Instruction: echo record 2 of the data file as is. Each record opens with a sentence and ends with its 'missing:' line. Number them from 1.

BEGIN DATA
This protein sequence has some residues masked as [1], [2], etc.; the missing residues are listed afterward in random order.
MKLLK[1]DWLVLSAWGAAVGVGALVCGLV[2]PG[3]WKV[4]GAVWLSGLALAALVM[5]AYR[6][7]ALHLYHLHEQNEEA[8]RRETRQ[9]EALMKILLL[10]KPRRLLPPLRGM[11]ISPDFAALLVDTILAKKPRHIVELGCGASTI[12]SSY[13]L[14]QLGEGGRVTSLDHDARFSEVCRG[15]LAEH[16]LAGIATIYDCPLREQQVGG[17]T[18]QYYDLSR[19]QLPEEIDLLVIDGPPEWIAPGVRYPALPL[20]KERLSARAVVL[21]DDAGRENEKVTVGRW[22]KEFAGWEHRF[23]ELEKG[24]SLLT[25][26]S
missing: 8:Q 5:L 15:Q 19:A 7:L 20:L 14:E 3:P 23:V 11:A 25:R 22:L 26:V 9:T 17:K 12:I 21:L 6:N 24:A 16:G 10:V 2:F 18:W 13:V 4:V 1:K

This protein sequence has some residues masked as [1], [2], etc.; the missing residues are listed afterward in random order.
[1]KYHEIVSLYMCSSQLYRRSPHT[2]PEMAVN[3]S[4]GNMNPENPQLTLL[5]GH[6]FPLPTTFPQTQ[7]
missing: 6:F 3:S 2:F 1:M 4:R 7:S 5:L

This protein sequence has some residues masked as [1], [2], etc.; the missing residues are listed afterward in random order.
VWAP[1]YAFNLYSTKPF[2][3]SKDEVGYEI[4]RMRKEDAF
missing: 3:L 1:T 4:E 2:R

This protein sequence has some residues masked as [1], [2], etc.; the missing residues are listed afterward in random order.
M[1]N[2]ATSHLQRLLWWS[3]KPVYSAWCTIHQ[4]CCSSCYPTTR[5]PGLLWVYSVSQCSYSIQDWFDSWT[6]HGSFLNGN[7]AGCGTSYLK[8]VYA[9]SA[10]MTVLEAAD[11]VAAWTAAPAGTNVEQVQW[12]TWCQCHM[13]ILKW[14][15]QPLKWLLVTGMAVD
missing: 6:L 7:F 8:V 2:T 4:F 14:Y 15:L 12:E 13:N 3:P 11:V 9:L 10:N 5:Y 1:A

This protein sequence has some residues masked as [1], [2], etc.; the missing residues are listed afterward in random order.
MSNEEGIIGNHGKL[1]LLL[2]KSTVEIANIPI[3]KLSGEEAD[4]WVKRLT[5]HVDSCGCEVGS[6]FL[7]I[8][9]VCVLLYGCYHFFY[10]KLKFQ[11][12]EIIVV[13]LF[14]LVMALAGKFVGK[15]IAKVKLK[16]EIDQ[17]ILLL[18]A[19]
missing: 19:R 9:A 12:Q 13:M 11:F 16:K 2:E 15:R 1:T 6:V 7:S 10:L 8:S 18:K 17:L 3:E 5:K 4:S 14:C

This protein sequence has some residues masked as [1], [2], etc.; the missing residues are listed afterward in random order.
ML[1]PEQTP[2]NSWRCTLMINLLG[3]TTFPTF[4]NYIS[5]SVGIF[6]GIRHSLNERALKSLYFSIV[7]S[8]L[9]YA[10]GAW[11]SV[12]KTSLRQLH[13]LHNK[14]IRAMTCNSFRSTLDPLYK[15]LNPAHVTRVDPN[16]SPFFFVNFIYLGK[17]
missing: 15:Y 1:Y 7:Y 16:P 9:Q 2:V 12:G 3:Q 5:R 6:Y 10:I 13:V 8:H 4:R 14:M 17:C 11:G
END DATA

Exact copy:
This protein sequence has some residues masked as [1], [2], etc.; the missing residues are listed afterward in random order.
[1]KYHEIVSLYMCSSQLYRRSPHT[2]PEMAVN[3]S[4]GNMNPENPQLTLL[5]GH[6]FPLPTTFPQTQ[7]
missing: 6:F 3:S 2:F 1:M 4:R 7:S 5:L